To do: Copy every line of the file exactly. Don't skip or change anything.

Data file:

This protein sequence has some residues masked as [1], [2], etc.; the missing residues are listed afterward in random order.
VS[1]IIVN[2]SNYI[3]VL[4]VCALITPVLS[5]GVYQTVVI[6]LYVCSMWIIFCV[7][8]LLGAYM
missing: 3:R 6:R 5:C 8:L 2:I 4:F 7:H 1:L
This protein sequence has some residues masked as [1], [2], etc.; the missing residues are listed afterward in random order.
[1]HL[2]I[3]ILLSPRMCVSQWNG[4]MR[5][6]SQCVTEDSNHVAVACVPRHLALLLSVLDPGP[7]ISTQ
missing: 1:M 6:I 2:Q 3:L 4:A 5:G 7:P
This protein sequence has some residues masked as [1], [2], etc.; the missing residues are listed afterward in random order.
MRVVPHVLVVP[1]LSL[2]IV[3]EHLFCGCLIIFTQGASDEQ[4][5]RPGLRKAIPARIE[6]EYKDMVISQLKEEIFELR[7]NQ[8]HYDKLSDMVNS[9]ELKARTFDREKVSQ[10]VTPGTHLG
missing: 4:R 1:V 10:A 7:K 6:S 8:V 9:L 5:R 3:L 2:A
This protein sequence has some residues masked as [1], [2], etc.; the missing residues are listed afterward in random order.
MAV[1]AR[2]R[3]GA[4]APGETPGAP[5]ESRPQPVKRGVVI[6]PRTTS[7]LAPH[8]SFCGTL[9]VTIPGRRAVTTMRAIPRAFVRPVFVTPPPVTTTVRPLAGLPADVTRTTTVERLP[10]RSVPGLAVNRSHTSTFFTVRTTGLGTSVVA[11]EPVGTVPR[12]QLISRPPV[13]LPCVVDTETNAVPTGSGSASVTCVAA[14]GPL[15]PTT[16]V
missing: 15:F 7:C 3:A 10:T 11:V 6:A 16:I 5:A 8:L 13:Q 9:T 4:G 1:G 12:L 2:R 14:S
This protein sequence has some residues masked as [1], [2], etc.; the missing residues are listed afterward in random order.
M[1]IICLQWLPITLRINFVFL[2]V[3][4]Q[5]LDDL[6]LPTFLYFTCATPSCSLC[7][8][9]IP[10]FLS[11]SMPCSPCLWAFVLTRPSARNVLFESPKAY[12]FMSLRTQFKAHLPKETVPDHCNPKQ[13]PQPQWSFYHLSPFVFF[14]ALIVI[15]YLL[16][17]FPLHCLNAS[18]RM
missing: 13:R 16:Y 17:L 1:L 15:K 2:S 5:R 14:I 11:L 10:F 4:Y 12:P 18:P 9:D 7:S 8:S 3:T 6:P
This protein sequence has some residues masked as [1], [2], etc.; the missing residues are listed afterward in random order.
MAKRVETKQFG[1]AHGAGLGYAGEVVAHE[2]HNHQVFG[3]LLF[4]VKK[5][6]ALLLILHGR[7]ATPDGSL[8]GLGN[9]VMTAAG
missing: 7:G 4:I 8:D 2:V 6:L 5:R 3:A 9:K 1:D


This protein sequence has some residues masked as [1], [2], etc.; the missing residues are listed afterward in random order.
VS[1]IIVN[2]SNYI[3]VL[4]VCALITPVLS[5]GVYQTVVI[6]LYVCSMWIIFCV[7][8]LLGAYM
missing: 3:R 6:R 5:C 8:L 2:I 4:F 7:H 1:L
This protein sequence has some residues masked as [1], [2], etc.; the missing residues are listed afterward in random order.
[1]HL[2]I[3]ILLSPRMCVSQWNG[4]MR[5][6]SQCVTEDSNHVAVACVPRHLALLLSVLDPGP[7]ISTQ
missing: 1:M 6:I 2:Q 3:L 4:A 5:G 7:P
This protein sequence has some residues masked as [1], [2], etc.; the missing residues are listed afterward in random order.
MRVVPHVLVVP[1]LSL[2]IV[3]EHLFCGCLIIFTQGASDEQ[4][5]RPGLRKAIPARIE[6]EYKDMVISQLKEEIFELR[7]NQ[8]HYDKLSDMVNS[9]ELKARTFDREKVSQ[10]VTPGTHLG
missing: 4:R 1:V 10:A 7:K 6:S 8:V 9:L 5:R 3:L 2:A
This protein sequence has some residues masked as [1], [2], etc.; the missing residues are listed afterward in random order.
MAV[1]AR[2]R[3]GA[4]APGETPGAP[5]ESRPQPVKRGVVI[6]PRTTS[7]LAPH[8]SFCGTL[9]VTIPGRRAVTTMRAIPRAFVRPVFVTPPPVTTTVRPLAGLPADVTRTTTVERLP[10]RSVPGLAVNRSHTSTFFTVRTTGLGTSVVA[11]EPVGTVPR[12]QLISRPPV[13]LPCVVDTETNAVPTGSGSASVTCVAA[14]GPL[15]PTT[16]V
missing: 15:F 7:C 3:A 10:T 11:V 6:A 16:I 5:A 8:L 13:Q 9:T 4:G 1:G 12:L 2:R 14:S
This protein sequence has some residues masked as [1], [2], etc.; the missing residues are listed afterward in random order.
M[1]IICLQWLPITLRINFVFL[2]V[3][4]Q[5]LDDL[6]LPTFLYFTCATPSCSLC[7][8][9]IP[10]FLS[11]SMPCSPCLWAFVLTRPSARNVLFESPKAY[12]FMSLRTQFKAHLPKETVPDHCNPKQ[13]PQPQWSFYHLSPFVFF[14]ALIVI[15]YLL[16][17]FPLHCLNAS[18]RM
missing: 13:R 16:Y 17:L 1:L 15:K 2:S 5:R 14:I 11:L 10:F 4:Y 12:P 18:P 9:D 7:S 8:S 3:T 6:P
This protein sequence has some residues masked as [1], [2], etc.; the missing residues are listed afterward in random order.
MAKRVETKQFG[1]AHGAGLGYAGEVVAHE[2]HNHQVFG[3]LLF[4]VKK[5][6]ALLLILHGR[7]ATPDGSL[8]GLGN[9]VMTAAG
missing: 7:G 4:I 8:D 2:V 6:L 5:R 3:A 9:K 1:D